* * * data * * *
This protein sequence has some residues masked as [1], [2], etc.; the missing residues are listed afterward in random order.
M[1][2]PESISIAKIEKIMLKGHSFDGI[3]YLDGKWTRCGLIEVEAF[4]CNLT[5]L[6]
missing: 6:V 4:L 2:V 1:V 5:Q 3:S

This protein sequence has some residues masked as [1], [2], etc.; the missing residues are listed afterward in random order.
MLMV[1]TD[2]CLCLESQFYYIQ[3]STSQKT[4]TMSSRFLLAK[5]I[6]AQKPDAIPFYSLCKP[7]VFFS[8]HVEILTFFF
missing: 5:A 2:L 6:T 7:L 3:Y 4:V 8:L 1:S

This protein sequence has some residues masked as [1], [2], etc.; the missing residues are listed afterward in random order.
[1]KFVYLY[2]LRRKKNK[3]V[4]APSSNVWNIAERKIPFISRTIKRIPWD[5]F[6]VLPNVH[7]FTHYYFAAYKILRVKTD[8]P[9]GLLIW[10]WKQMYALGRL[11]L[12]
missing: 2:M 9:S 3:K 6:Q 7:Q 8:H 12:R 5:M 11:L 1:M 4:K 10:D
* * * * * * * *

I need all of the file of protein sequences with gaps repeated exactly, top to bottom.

This protein sequence has some residues masked as [1], [2], etc.; the missing residues are listed afterward in random order.
M[1][2]PESISIAKIEKIMLKGHSFDGI[3]YLDGKWTRCGLIEVEAF[4]CNLT[5]L[6]
missing: 6:V 4:L 2:V 1:V 5:Q 3:S

This protein sequence has some residues masked as [1], [2], etc.; the missing residues are listed afterward in random order.
MLMV[1]TD[2]CLCLESQFYYIQ[3]STSQKT[4]TMSSRFLLAK[5]I[6]AQKPDAIPFYSLCKP[7]VFFS[8]HVEILTFFF
missing: 5:A 2:L 6:T 7:L 3:Y 4:V 8:L 1:S

This protein sequence has some residues masked as [1], [2], etc.; the missing residues are listed afterward in random order.
[1]KFVYLY[2]LRRKKNK[3]V[4]APSSNVWNIAERKIPFISRTIKRIPWD[5]F[6]VLPNVH[7]FTHYYFAAYKILRVKTD[8]P[9]GLLIW[10]WKQMYALGRL[11]L[12]
missing: 2:M 9:S 3:K 6:Q 7:Q 8:H 12:R 5:M 11:L 1:M 4:K 10:D